That same year, Collins was accepted at the competitive Air Force Test Pilot School at Edwards Air Force Base in California. In 1989, she became only the second woman to graduate as a test pilot. She rose to the rank of Colonel in the Air Force before being being selected by NASA to be an astronaut in 1990. In 1995, Collins became the first female astronaut to pilot a space shuttle mission, serving as second-in-command of the shuttle Discovery. She piloted a second mission on the space shuttle Atlantis in 1997. After having logged over 400 hours in space, she was chosen by NASA to command the space shuttle Columbia on a mission in 1999, and became the first astronaut ever to pilot any of the shuttles through a 360 degree pitch maneuver, as well as the first American woman ever to command a space shuttle. In 2006, Collins retired from NASA to pursue other interests and spend time with her family. Since her retirement, Collins has received numerous awards and honors, including induction into the National Women’s Hall of Fame, and has made appearances as a commentator covering space shuttle flights for CNN.

“My daughter just thinks that all moms fly the Space Shuttle.”

Eileen Collins

This excerpt is from The Book of Awesome Women by Becca Anderson, which is available now through Amazon and Mango Media.

Witches Hunting

N._Popova
By Unknown – Министерство культуры Российской Федерации, Public Domain

Nazis dubbed them the “Night Witches” (“Nachthexen”), and they were terrified of these highly skilled Soviet women pilots. This colorful name came from the way these fierce female flyers would stop their aircraft engines and silently swoop in before dropping their bombs; the “swooshing” sound as they passed overhead was said to resemble that of a witch’s broomstick. The Soviet Union was struggling mightily in 1941 to stop the Nazis’ advances. Stalin himself ordered the formation of three all-women air force units. One of the first volunteers was 19-year-old Nadezhda Popova, who would go on to become one of the most celebrated heroes of the Soviet Union; she flew 852 missions against the Germans in wobbly wooden biplanes and was shot down several times. Her unit, the 588th Night Bomber Regiment, was equipped with obsolete two-seater Polikarpov PO-2 biplanes made of wood and cloth. As such, they weren’t very fast and were extremely unwieldy and hard to maneuver. These pilots didn’t have radios, guns, or even parachutes, and they had to navigate using a stopwatch and a paper map. Too exposed to fly during the day, the Night Witches only flew under the cover of darkness. Their mission was to harass German positions and take out troop encampments, storage depots, and supply lines. They were extremely good at their job and were also noteworthy as the first women in the world to fly as military pilots.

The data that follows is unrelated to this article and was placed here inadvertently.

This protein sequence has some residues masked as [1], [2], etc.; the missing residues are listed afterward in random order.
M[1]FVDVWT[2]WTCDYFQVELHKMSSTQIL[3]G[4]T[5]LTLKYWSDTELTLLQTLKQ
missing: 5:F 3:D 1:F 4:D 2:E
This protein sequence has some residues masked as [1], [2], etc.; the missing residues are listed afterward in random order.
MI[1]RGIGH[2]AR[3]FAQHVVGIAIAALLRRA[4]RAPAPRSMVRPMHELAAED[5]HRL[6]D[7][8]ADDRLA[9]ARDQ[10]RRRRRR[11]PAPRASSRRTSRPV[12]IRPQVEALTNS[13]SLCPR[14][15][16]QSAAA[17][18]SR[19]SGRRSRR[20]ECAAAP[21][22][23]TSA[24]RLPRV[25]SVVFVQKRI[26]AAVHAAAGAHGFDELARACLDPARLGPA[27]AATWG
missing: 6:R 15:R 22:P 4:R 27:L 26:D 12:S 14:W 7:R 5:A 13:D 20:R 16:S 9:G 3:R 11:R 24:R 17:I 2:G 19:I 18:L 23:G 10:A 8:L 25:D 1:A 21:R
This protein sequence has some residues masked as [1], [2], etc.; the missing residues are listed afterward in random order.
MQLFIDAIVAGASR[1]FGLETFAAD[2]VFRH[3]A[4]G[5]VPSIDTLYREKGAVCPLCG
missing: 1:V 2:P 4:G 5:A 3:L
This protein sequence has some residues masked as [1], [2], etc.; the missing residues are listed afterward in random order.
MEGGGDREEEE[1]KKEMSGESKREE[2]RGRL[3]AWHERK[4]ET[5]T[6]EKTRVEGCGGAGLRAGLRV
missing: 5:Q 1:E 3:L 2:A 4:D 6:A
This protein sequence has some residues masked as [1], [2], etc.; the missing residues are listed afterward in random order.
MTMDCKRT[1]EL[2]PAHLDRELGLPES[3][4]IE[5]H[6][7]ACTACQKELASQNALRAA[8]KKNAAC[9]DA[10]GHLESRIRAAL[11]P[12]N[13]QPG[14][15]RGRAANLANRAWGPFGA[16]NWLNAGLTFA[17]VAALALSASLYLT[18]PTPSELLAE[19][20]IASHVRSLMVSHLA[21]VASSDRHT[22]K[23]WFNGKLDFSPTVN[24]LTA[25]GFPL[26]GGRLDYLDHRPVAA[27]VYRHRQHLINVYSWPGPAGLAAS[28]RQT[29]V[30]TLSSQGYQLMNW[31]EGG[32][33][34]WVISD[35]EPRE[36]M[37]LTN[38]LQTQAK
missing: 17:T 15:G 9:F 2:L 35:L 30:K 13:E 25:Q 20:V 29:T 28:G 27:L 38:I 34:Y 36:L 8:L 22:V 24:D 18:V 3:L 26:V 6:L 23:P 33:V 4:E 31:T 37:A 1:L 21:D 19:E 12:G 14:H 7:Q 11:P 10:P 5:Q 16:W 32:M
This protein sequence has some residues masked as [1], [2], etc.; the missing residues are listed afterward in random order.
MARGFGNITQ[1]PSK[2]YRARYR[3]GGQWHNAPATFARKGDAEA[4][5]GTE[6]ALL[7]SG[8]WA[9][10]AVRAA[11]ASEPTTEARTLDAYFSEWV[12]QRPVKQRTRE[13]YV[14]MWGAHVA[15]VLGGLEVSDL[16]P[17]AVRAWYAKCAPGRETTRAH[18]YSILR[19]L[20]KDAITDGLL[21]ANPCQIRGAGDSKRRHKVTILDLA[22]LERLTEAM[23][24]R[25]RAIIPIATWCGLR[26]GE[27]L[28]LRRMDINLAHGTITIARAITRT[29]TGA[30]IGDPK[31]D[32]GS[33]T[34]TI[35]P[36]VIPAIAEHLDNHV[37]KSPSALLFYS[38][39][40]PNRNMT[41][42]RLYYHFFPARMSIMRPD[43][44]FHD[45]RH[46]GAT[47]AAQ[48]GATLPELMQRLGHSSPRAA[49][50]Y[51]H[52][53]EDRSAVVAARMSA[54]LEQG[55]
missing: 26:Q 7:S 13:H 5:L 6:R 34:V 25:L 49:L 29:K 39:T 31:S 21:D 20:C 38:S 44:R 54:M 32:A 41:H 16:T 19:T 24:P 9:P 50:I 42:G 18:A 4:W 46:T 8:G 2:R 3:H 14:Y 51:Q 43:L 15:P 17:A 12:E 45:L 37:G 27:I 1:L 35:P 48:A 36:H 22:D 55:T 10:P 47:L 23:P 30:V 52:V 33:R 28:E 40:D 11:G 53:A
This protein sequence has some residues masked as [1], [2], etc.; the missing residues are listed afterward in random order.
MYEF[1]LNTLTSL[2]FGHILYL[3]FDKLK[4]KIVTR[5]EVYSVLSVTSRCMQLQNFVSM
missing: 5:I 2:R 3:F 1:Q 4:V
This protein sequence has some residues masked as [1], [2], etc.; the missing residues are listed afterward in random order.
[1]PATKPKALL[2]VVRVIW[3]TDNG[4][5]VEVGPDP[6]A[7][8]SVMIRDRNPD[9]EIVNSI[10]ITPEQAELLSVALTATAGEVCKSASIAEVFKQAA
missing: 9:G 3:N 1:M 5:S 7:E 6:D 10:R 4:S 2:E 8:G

“In winter when you’d look out to see your target better, you got frostbite, our feet froze in our boots, but we carried on flying. You had to focus on the target and think how you could hit it. There was no time to give way to emotions.”

—Nadezhda Popova

Warrior Queens in the British Isles

Aethelburg was an ancient British battle-queen of Ine. According to the writings of Damico, she erected a fortress in Taunton in 722 A.D.

One hundred-fifty years after Aethelburg’s rule, Aethelflaed took up the sword and swore herself to chastity-belted celibacy after her intensely unpleasant experience of childbirth. She and her husband became friends and fellow warriors. When her husband died in 912 A.D., she kept on fighting to defend her father, Alfred the Great, and his kingdom against invading Danes. She had a brilliant tactical mind, uniting the pre-England kingdoms of Wales and Mercia. She died in battle at Tammoth in the borough of Stratfordshire and her one child, daughter Aelfwyn, ascended the throne until her jealous, power-hungry uncle managed a coup.

Æthelflæd_as_depicted_in_the_cartulary_of_Abingdon_Abbey
Æthelflæd as depicted in the cartulary of Abingdon Abbey (British Library Cotton MS Claudius B VI, f.14).

 

This excerpt is from The Book of Awesome Women by Becca Anderson, which is available now through Amazon and Mango Media.